Senior international studies and supply chain major Colleen Evans said she got involved after she thought about what will happen after she graduates. “I thought, ‘I'm not going to have these cool opportunities. I need to start capitalizing on more things that Miami offers.’ It was definitely a sleep-deprived weekend, but definitely a very impactful and very cool weekend,” she said. “This has been one of my best group experiences at Miami. It was just really cool to be in a group where every single person was motivated and played to their strengths. Our group understood how to delegate, how to listen to each other and their ideas, which was really cool.”

“It's the best experience I've had in my life. Going forward with my plan to start my own non-profit in Cincinnati, I will take these tactics that I've learned and used here and implement them in the future, understanding marketing and understanding presentations to get my point across. I thought it had a great impact on me and my future,” sophomore black world studies major Niya Cunningham explained.

siw-2019-2The 30+ mentors who spent part of their weekend working with the students said they found it to be a rewarding experience as well.  “I wasn't 100 percent sure what to expect, but the students completely blew me away with their creativity, the knowledge that they had of these issues that they pretty much had zero knowledge of 48 hours ago, was incredible,” Sweet Cheeks Diaper Bank CEO and founder Megan Fischer pointed out. “They really wanted to create something lasting that was going to improve someone else's life.”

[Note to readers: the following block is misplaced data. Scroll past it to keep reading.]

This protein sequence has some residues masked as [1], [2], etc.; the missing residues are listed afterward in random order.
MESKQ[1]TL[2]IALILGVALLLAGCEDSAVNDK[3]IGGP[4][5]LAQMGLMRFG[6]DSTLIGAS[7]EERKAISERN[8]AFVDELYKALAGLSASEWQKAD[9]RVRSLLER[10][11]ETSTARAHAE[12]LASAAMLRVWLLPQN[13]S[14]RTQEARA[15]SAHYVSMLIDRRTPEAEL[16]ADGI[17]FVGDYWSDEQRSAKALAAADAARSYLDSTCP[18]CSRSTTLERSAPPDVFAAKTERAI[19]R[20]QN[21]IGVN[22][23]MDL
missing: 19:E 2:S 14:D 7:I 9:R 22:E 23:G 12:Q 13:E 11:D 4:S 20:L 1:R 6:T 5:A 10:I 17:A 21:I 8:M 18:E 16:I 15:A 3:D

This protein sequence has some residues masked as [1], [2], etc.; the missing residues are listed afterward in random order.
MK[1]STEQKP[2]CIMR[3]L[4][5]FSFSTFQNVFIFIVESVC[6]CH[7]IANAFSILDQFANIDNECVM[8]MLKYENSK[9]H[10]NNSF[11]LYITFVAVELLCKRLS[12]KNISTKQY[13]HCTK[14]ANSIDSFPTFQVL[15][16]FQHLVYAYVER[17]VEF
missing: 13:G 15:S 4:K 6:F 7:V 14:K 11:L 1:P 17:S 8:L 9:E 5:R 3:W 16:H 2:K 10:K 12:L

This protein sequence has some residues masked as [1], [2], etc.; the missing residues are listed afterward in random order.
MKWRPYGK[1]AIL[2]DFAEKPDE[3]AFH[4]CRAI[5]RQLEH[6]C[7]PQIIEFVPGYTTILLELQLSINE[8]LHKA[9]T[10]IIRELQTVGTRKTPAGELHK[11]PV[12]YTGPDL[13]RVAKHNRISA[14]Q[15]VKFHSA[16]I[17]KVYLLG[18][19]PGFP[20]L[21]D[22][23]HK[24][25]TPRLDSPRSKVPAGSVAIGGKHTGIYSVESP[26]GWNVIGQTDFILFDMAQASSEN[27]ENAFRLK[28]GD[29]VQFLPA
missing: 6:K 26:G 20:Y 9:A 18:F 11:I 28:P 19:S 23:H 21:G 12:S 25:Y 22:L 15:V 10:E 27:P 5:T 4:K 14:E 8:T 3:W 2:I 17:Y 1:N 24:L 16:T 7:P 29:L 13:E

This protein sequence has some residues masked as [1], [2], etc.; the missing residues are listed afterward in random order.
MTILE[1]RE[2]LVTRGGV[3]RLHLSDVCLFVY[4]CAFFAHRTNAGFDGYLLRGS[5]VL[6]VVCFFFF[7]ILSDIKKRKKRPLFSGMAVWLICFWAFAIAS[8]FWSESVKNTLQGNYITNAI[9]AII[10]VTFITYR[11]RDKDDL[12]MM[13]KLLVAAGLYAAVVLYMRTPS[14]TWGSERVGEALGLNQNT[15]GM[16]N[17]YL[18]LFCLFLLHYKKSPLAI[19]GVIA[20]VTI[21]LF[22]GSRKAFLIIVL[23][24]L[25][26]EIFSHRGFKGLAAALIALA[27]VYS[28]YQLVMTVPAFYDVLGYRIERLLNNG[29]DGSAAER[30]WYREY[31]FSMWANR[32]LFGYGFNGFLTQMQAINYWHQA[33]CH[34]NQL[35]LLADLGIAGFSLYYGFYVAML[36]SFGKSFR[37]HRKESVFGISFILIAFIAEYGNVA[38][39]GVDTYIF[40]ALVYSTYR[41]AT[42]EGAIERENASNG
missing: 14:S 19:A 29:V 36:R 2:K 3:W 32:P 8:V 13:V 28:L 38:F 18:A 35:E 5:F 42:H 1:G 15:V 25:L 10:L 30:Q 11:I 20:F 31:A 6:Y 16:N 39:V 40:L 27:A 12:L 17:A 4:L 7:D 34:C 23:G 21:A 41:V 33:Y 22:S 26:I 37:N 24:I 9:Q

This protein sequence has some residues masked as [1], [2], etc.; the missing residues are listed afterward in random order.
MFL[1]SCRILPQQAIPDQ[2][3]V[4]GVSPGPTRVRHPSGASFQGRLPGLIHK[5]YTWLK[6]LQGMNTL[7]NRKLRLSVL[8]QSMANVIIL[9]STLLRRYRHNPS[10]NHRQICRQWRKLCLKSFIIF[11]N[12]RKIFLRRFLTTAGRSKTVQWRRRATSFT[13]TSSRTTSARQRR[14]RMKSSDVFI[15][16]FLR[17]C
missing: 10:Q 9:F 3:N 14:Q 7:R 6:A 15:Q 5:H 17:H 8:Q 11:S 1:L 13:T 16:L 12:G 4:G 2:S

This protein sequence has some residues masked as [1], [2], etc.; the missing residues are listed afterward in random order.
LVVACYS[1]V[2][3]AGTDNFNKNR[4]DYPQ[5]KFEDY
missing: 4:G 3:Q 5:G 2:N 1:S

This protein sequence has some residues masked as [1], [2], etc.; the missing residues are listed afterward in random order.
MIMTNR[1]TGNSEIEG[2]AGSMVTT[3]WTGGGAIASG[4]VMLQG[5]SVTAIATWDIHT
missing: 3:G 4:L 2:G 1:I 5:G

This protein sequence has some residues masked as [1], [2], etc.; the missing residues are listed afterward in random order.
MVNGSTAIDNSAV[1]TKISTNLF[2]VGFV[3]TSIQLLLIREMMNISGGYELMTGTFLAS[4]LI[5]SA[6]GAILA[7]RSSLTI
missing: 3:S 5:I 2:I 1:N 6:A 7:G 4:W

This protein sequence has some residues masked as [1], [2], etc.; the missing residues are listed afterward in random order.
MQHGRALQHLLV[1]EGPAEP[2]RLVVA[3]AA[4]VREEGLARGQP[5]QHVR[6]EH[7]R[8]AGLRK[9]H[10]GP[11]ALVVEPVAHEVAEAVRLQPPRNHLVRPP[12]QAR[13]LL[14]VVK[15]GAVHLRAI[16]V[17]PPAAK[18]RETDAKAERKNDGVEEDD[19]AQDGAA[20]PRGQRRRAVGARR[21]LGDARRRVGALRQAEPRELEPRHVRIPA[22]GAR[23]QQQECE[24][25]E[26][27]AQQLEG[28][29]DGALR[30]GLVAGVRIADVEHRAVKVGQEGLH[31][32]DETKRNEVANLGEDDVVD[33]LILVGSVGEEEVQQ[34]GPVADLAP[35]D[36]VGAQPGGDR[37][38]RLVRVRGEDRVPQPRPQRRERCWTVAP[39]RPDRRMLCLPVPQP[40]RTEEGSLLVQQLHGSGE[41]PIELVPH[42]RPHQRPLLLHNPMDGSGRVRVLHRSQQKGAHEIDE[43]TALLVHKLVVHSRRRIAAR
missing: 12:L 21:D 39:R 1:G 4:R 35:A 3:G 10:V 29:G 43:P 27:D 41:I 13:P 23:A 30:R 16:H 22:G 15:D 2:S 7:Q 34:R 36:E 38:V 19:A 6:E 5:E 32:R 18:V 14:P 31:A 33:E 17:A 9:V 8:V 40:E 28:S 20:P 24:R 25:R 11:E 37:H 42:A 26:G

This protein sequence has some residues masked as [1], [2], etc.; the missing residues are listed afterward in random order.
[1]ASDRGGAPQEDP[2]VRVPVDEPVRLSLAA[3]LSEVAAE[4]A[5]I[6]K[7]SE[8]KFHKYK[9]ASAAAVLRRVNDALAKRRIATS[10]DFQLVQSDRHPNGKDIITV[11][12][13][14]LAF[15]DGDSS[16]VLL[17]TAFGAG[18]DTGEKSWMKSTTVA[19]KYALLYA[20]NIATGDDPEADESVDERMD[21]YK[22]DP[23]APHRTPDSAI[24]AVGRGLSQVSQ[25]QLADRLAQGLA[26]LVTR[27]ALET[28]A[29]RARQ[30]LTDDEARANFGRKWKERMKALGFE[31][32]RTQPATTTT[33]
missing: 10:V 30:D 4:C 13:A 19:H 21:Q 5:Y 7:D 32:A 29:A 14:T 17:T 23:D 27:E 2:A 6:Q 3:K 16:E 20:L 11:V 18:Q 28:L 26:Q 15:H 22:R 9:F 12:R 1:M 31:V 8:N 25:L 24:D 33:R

“I think it's a great learning opportunity for the students to be challenged in a way that they wouldn't normally in a traditional academic setting. I think it's great for me personally, as I find it very engaging to talk to some of these people that are hungry,” NECCO chief financial officer Mark Davis said. “I like coaching people, so I like putting them in a situation where they've got to answer some tough questions and figure out how to handle that, because that's life.”

“What I saw here were students that have a passion for social impact, who were very entrepreneurial, and I think in this crowd, we've got some great future founders of enterprises, whether they be social impact or founders of the next big thing,” Flywheel executive director Bill Tucker said. “I was really impressed with the students here.”

The top six students from Social Innovation Weekend will receive a start-up fellowship from 17a, which involves mentoring and connections over several months. The students will have the flexibility to pursue any of the ideas presented or develop a new one. They will also receive $1000 that has been donated by the Klunk Family Foundation, which will be available for prototyping, investigation, development, etc. The hope is that this will allow the students to develop the idea to a point that it is ready for implementation.

For management and entrepreneurship assistant professor Chris Sutter, Social Innovation Weekend is an example of why he became the person he is today. “When somebody asks us, ‘Is there hope for somebody like me?’ the answer has to be ‘Yes.’ There can't be another answer than that. I'm proud and I’m honored to spend a weekend with you working on this. This is, for me, why I did the doctoral program. This is really why I'm here, and I thank you for that and for being a part of that. I thank our groups here that are in this day in and day out,” he told the students and mentors. “Thanks for taking the time this weekend. You had other options, but you chose to be here, and that says something. That says to me, ‘There's hope.’”

See more images from Social Innovation Weekend on our Facebook page

Group photo of Social Innovation Weekend participants